Fame is the spur

Burning the Days

James Salter <em>Harvill Press, 384pp, £7.99</em>

The Hunters

James Salte

Is James Salter America's most important living writer? The question might sound absurd yet no less than Richard Ford and Susan Sontag think his work superior to that of the Nobel prize-winners Toni Morrison and Saul Bellow. Given that Salter has published only five novels and a prize-winning short story collection in 40 years of near-invisibility, it might be fairer to echo the New Yorker critic James Wolcott and call him America's most underrated underrated writer.

Salter's long-overdue autobiography, Burning the Days, a stylish and moving account of his various incarnations as a fighter pilot, rock climber, screenwriter and novelist, may help bring him the wider acclaim his fiction deserves. The book arrests your attention from its disarming opening: "The true chronicler of my life, a tall, soft-looking man with watery eyes, came up to me at the gathering and said, as if he had been waiting a long time to tell me, that he knew everything. I had never seen him before."

Salter's chronicler turns out to be a post office worker, the portentously titled Historian, who recites intimate details of the author's life, some of which are artfully culled from the local papers. Salter's chief concern is with the reality of fiction, with the way our lives can be shaped and even destroyed by a fidelity to certain literary ideals and conceits. In the memoir, the Historian is eventually led away by his wife, baffled by his inability to fill the gaps and omissions in his own narrative.

Burning the Days is written in the heroic language of an American memoir (one thinks of Nabokov's Speak Memory) yet takes its place in a recognisably national tradition. The blur of snow and trains forming the backdrop to Salter's early life recalls Nick's journeys home in The Great Gatsby, or George Willard's departure from Winesburg, Ohio, in Sherwood Anderson's novel of the same name. Salter's experiences are essentially archetypal - a "flaring of America" to use his phrase - his prose spare and imagistic. His descriptive writing is careful, too careful, as when he describes a "defiladed road"; but his metaphors are daring.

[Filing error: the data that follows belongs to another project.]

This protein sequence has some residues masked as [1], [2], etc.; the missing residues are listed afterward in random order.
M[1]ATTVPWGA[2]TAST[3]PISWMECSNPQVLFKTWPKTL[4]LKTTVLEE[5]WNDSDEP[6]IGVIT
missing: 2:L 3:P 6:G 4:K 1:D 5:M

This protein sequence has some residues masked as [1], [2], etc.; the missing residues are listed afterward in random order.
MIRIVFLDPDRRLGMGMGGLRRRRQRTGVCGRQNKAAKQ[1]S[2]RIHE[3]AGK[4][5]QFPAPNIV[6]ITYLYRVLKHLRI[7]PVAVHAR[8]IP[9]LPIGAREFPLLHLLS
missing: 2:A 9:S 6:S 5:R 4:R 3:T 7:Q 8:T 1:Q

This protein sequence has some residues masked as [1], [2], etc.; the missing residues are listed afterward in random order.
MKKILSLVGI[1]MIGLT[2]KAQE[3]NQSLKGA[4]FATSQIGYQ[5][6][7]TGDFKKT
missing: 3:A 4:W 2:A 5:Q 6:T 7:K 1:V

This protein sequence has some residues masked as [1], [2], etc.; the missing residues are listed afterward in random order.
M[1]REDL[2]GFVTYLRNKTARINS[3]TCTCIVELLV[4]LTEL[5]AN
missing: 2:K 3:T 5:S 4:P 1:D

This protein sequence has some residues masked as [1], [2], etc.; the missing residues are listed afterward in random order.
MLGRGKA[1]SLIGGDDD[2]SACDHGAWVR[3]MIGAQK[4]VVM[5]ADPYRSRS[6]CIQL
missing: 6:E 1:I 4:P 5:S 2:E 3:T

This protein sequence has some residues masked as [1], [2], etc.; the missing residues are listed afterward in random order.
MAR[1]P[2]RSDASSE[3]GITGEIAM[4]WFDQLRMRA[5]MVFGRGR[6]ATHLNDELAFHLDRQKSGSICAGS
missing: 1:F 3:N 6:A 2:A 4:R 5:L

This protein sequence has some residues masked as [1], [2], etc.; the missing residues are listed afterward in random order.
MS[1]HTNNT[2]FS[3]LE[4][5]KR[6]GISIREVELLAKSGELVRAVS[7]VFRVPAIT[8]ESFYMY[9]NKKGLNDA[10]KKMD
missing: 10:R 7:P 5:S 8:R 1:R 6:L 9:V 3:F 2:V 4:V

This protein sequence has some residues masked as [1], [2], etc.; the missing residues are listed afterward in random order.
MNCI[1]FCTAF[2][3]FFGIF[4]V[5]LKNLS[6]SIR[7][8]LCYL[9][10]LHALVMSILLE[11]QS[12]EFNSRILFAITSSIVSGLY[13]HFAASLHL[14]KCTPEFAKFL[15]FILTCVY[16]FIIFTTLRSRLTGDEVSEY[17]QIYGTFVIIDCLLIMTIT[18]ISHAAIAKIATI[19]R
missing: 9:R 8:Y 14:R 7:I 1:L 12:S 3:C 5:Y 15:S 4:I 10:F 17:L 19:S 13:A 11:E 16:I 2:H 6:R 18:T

Salter's carefulness is probably a product of his days as a cadet at West Point, a place where "the terrible ring of metal hitting the floor - a breast-plate that had slipped from someone's hand - was a sound like the dropping of an heirloom". He graduated too late to fight in the second world war, his ship sailing for the South Pacific under a banner strung from the Golden Gate Bridge that read "Welcome Home Heroes". But Salter was to fight in the Korean war, something he evokes with breathtaking precision. Burning the Days falters once Salter resigns his commission to become a writer, descending into a kind of Fitzgerald-like pastiche; but there are some lovely anecdotes as compensation.

Literature, Kenneth Burke wrote, is "equipment for living". Salter's career appears grounded in a desire to fulfil that grand proclamation. "My ideal is a book that is perfect on every page," he told an interviewer, "that gives you tremendous aesthetic joy on every page." Yet we live in an era when such ambition is distrusted and novels are praised for being merely readable. The sports page is readable (I would choose it over almost anything else at breakfast); Nick Hornby is readable. But they are not equipment for living.

Salter's novels are available in their entirety to a British audience through the foresight of the Harvill Press, including his newly re-issued debut, The Hunters (1956). The author disowned the work some years ago, but he was wrong to do so: it is a gripping and lucid account of how war can generate "a furnace of the individual".

His major theme is the longing for fame, a desire that runs through all his work. "He wanted one thing, the possibility of one thing: to be famous. He wanted to be central to the human family, what else is there to long for, to hope?" The words are spoken by the hero of Light Years (1975), and can be read as a painfully ironic judgement on Salter's baffling neglect by the literary world. Both this and his other major work, A Sport and a Pastime (1967), sold poorly, the result perhaps of some devastating reviews, despite being hailed as the work of genius by a small minority.